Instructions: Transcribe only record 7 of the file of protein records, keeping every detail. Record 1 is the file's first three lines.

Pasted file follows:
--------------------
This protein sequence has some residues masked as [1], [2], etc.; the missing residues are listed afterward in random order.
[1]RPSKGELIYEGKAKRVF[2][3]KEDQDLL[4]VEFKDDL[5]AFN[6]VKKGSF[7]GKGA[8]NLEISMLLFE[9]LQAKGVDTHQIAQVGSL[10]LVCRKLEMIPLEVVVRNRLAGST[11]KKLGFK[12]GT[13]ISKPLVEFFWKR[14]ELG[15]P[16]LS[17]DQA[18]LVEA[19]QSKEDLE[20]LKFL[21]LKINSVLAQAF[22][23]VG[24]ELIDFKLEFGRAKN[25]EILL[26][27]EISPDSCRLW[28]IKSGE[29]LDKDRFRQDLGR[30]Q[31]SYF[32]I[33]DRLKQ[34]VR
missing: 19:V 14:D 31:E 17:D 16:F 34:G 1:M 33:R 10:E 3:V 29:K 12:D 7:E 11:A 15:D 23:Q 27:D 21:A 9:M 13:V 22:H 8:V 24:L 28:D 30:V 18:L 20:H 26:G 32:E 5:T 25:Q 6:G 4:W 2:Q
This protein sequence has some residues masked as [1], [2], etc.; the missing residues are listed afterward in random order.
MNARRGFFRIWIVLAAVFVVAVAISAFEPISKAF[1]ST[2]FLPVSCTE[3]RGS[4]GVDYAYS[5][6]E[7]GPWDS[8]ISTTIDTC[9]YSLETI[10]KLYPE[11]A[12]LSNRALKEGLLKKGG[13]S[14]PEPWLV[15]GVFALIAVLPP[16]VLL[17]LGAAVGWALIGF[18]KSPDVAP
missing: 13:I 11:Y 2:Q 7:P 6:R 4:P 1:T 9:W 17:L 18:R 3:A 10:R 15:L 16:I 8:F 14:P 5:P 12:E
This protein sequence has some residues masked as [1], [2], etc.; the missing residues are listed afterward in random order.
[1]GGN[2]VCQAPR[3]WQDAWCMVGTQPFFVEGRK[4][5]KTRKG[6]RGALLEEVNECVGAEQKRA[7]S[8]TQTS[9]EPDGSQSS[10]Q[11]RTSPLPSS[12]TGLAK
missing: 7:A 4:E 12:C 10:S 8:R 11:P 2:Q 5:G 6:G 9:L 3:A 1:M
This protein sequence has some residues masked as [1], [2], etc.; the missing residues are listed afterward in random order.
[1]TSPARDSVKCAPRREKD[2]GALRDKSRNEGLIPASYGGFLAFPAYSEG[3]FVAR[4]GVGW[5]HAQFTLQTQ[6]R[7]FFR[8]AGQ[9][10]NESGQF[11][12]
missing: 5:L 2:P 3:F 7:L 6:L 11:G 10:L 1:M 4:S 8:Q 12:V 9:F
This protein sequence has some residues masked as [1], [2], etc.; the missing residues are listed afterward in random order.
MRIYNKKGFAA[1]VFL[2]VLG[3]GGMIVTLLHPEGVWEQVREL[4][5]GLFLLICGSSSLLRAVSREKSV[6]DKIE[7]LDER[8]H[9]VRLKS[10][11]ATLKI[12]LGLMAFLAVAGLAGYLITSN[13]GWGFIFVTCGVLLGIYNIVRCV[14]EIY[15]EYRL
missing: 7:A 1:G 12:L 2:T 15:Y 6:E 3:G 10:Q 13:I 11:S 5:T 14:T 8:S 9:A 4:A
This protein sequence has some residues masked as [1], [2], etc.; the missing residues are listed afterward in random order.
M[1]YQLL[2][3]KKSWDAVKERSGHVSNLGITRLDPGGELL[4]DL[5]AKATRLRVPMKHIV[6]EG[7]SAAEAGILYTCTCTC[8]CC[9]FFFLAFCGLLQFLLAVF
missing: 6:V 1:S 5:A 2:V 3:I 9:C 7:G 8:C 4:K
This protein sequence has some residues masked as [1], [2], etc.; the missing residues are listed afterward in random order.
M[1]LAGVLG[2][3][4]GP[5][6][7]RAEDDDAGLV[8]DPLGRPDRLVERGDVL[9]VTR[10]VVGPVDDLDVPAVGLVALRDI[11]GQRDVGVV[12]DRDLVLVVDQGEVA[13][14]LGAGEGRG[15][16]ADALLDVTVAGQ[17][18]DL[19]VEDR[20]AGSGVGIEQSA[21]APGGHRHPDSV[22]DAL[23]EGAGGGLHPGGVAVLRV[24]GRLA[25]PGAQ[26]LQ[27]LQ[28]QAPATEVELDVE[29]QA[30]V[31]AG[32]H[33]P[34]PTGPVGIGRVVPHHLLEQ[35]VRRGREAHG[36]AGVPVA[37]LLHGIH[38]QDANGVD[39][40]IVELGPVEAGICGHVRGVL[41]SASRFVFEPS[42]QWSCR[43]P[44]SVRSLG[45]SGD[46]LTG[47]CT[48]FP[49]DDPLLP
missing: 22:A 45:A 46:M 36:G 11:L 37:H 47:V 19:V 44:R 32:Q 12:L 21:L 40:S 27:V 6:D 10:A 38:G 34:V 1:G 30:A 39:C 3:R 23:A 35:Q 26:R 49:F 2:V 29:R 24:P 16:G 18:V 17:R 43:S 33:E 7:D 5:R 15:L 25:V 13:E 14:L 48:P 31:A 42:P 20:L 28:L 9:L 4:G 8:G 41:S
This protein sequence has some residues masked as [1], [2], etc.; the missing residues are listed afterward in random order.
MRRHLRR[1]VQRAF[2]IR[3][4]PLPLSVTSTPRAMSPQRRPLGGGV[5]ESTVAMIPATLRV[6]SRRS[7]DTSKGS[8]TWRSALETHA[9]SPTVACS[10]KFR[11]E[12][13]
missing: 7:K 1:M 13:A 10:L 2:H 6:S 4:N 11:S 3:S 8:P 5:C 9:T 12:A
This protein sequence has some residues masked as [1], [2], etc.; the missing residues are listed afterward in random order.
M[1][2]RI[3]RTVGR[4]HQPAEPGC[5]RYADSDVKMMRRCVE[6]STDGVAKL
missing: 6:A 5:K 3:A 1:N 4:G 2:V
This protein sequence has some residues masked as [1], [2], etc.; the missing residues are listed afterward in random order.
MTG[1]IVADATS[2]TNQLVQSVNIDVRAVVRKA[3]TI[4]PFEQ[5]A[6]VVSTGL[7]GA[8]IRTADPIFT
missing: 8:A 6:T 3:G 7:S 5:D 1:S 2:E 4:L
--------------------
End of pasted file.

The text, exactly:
This protein sequence has some residues masked as [1], [2], etc.; the missing residues are listed afterward in random order.
M[1]LAGVLG[2][3][4]GP[5][6][7]RAEDDDAGLV[8]DPLGRPDRLVERGDVL[9]VTR[10]VVGPVDDLDVPAVGLVALRDI[11]GQRDVGVV[12]DRDLVLVVDQGEVA[13][14]LGAGEGRG[15][16]ADALLDVTVAGQ[17][18]DL[19]VEDR[20]AGSGVGIEQSA[21]APGGHRHPDSV[22]DAL[23]EGAGGGLHPGGVAVLRV[24]GRLA[25]PGAQ[26]LQ[27]LQ[28]QAPATEVELDVE[29]QA[30]V[31]AG[32]H[33]P[34]PTGPVGIGRVVPHHLLEQ[35]VRRGREAHG[36]AGVPVA[37]LLHGIH[38]QDANGVD[39][40]IVELGPVEAGICGHVRGVL[41]SASRFVFEPS[42]QWSCR[43]P[44]SVRSLG[45]SGD[46]LTG[47]CT[48]FP[49]DDPLLP
missing: 22:A 45:A 46:M 36:G 11:L 37:H 47:V 19:V 44:R 32:Q 12:L 21:L 40:S 27:V 6:D 10:A 38:G 34:V 1:G 30:A 39:C 3:R 23:A 35:Q 26:R 49:F 2:V 29:R 24:P 16:G 18:V 17:R 43:S 33:E 7:D 5:R 15:L 25:V 13:E 14:L 48:P 31:A 42:P 20:L 28:L 9:L 4:G 8:G 41:S